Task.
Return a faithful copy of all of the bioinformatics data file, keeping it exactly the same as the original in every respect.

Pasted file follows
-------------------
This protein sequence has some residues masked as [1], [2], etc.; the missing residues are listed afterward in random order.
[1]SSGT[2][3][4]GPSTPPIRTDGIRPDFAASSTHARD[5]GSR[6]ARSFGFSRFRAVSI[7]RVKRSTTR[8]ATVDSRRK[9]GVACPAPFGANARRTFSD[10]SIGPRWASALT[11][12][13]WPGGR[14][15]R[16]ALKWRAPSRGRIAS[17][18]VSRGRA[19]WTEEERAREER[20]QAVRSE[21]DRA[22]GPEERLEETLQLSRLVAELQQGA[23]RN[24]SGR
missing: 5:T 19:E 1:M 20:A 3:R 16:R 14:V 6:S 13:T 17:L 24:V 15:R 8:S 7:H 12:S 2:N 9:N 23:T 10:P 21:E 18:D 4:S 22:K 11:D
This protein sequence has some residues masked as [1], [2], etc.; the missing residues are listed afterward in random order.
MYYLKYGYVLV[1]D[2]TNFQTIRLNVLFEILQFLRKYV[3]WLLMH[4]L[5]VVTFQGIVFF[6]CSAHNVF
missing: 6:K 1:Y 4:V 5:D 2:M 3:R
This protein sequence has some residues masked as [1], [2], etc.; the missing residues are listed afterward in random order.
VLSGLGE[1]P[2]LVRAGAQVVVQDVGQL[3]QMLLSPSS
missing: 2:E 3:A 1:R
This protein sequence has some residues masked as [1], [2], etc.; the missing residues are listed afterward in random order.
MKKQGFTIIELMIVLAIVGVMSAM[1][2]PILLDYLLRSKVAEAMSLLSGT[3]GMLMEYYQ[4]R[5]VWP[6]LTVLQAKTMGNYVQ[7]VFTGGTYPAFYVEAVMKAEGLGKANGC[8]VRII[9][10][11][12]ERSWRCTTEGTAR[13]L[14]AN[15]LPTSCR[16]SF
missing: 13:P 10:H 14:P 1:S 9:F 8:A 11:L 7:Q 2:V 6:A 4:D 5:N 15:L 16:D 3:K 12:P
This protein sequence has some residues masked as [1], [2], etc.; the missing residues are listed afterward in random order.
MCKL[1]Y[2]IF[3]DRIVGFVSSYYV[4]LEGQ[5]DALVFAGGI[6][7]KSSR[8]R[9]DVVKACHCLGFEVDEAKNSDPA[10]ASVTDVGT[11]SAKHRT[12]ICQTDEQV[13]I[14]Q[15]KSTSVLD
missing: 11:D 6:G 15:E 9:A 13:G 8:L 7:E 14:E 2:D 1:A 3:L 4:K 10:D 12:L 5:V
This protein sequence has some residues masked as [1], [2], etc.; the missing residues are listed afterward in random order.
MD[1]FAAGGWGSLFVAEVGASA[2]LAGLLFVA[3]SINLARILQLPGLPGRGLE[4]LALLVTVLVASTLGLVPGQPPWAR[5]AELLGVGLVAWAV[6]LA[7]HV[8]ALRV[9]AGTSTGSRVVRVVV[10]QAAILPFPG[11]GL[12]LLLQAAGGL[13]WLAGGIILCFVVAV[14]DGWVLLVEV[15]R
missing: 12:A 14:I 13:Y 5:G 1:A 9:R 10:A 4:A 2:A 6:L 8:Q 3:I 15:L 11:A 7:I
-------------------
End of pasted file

This protein sequence has some residues masked as [1], [2], etc.; the missing residues are listed afterward in random order.
[1]SSGT[2][3][4]GPSTPPIRTDGIRPDFAASSTHARD[5]GSR[6]ARSFGFSRFRAVSI[7]RVKRSTTR[8]ATVDSRRK[9]GVACPAPFGANARRTFSD[10]SIGPRWASALT[11][12][13]WPGGR[14][15]R[16]ALKWRAPSRGRIAS[17][18]VSRGRA[19]WTEEERAREER[20]QAVRSE[21]DRA[22]GPEERLEETLQLSRLVAELQQGA[23]RN[24]SGR
missing: 5:T 19:E 1:M 20:A 3:R 16:R 14:V 6:S 13:T 17:L 24:V 15:R 8:S 7:H 12:S 2:N 9:N 23:T 10:P 21:E 18:D 4:S 22:K 11:D
This protein sequence has some residues masked as [1], [2], etc.; the missing residues are listed afterward in random order.
MYYLKYGYVLV[1]D[2]TNFQTIRLNVLFEILQFLRKYV[3]WLLMH[4]L[5]VVTFQGIVFF[6]CSAHNVF
missing: 6:K 1:Y 4:V 5:D 2:M 3:R
This protein sequence has some residues masked as [1], [2], etc.; the missing residues are listed afterward in random order.
VLSGLGE[1]P[2]LVRAGAQVVVQDVGQL[3]QMLLSPSS
missing: 2:E 3:A 1:R
This protein sequence has some residues masked as [1], [2], etc.; the missing residues are listed afterward in random order.
MKKQGFTIIELMIVLAIVGVMSAM[1][2]PILLDYLLRSKVAEAMSLLSGT[3]GMLMEYYQ[4]R[5]VWP[6]LTVLQAKTMGNYVQ[7]VFTGGTYPAFYVEAVMKAEGLGKANGC[8]VRII[9][10][11][12]ERSWRCTTEGTAR[13]L[14]AN[15]LPTSCR[16]SF
missing: 13:P 10:H 14:P 1:S 9:F 8:A 11:L 7:Q 2:V 6:A 4:D 5:N 15:L 16:D 3:K 12:P
This protein sequence has some residues masked as [1], [2], etc.; the missing residues are listed afterward in random order.
MCKL[1]Y[2]IF[3]DRIVGFVSSYYV[4]LEGQ[5]DALVFAGGI[6][7]KSSR[8]R[9]DVVKACHCLGFEVDEAKNSDPA[10]ASVTDVGT[11]SAKHRT[12]ICQTDEQV[13]I[14]Q[15]KSTSVLD
missing: 11:D 6:G 15:E 9:A 13:G 8:L 7:E 14:E 2:D 1:A 3:L 4:K 10:D 12:L 5:V
This protein sequence has some residues masked as [1], [2], etc.; the missing residues are listed afterward in random order.
MD[1]FAAGGWGSLFVAEVGASA[2]LAGLLFVA[3]SINLARILQLPGLPGRGLE[4]LALLVTVLVASTLGLVPGQPPWAR[5]AELLGVGLVAWAV[6]LA[7]HV[8]ALRV[9]AGTSTGSRVVRVVV[10]QAAILPFPG[11]GL[12]LLLQAAGGL[13]WLAGGIILCFVVAV[14]DGWVLLVEV[15]R
missing: 12:A 14:I 13:Y 5:G 1:A 9:R 10:A 4:A 2:A 6:L 8:Q 3:I 15:L 11:A 7:I